Late last month, the FAA awarded Raytheon full Part 25 type certification for the Hawker 4000, some 10 years after the super-midsize jet was announced, five years later than originally planned and three months after the company received FAA exemptions to certain regulatory conditions that it will have to meet down the road. By year-end Raytheon hopes to receive approval for flight into known icing.
Business Aviation » Business Aviation Aircraft
News and issues relating to business, aircraft, primarily turbine-engine powered airplanes and helicopters.
Bombardier yesterday announced the first delivery into North Asia of a new Challenger 300 super midsize business jet to Corporate Jets, Inc. The aircraft is slated primarily for regional travel and occasional flights to North America. It joins a Global Express at the company’s Asian base in Taiwan and both are available for charter through the Canadian airframer’s Skyjet International block charter program.
Cessna sold three Citation business jets here at Asian Aerospace yesterday.
First, Japan Aerospace Corp. (JAC) inked a deal to buy its second CJ2+. Then Taneja Aerospace and Aviation of Bangalore, India, bought a CJ2+ and an XLS.
“We’ve found the CJ2+ is well suited for the Japanese market,” said JAC president and CEO Kazuyuki Tamura. “It is ideal to replace the large, but outdated twin turboprops in Japan.”
Executive Airlines, Spain’s second-ranking executive charter operator, has increased its fleet from four aircraft to seven and expects to add five more in the next two years, for a total of 12, to serve what it calls a growing but very competitive market.
Gold Air International has ordered two new Bombardier Global 5000s in a deal valued at close to $80 million. The UK executive charter operator is to receive the long-range jets between late 2008 and early 2009, allowing it to take on full-blown intercontinental missions.
Swiss airframer Pilatus last year achieved a sales record for its PC-12 single turboprop aircraft, logging 80 orders. After a dip in sales to 46 units during 2002, the business/utility PC-12 has enjoyed increasingly strong demand, reaching the pre-2002 level of 71 deliveries again in 2004.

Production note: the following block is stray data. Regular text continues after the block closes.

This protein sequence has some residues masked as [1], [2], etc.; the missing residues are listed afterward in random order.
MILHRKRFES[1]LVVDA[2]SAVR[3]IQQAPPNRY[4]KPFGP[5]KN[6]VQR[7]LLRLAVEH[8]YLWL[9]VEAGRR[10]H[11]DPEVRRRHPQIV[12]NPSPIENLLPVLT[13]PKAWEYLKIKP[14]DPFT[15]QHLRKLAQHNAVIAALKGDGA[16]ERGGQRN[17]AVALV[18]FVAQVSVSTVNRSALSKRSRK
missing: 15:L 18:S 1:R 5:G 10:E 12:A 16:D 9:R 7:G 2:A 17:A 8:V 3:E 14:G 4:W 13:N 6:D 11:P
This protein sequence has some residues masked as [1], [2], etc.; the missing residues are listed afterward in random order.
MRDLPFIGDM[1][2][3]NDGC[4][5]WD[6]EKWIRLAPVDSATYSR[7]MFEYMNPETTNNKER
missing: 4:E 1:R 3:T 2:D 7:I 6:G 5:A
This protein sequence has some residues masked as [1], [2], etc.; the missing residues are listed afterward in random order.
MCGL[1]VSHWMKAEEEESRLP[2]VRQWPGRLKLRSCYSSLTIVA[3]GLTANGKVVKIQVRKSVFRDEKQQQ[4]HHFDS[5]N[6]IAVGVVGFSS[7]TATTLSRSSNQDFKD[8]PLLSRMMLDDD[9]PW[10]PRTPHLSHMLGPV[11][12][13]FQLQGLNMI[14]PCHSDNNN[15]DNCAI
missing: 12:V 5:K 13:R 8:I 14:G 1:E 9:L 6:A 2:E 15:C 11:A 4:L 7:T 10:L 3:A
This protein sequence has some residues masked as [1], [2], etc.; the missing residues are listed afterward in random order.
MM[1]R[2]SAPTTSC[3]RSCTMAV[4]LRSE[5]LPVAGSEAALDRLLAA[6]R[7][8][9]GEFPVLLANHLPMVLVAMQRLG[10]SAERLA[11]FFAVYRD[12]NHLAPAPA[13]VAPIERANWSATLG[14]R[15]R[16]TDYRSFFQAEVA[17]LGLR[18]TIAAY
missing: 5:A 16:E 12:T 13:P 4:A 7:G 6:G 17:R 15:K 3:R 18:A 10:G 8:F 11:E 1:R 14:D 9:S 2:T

The recently unveiled Spectrum 33 business jet can be categorized as “very light” in terms of weight and yet its cabin is roomier than that of a Cessna Citation CJ2, which would not be categorized in the very light jet (VLJ) class. The new airplane’s composite airframe and its additional electric systems are no strangers to this paradox. The first prototype built by U.S.
Boeing is here at EBACE floating the idea of adding another new member to its Boeing Business Jet family. The BBJ C would have the same airframe as the original BBJ (that is, based on the 737-700 fuselage and the -800 wing), but what would set it apart is a large cargo door in the side of the main deck. This would allow operators to use the aircraft for carrying bulky items such as cars, horses or equipment loaded in pallets.
New wingtip technology that “will raise eyebrows” is being developed by Aviation Partners and may be revealed at the EBACE show this week. Declining to reveal details ahead of time, chief executive Joe Clark told EBACE Convention News a few weeks ago that satisfactory completion of flight testing could permit him to announce the novel wingtip devices here in Geneva. The U.S.
Twenty years after it was conceived by legendary aircraft designer Ed Swearingen, the Sino-Swearingen SJ30-2 is making its European debut here at EBACE. In its long march to the market, the seven-seat jet finally received a type certificate from the U.S. Federal Aviation Administration in October. Last month it rounded the approval process off with clearance for flight into known-icing conditions and for its cabin configuration.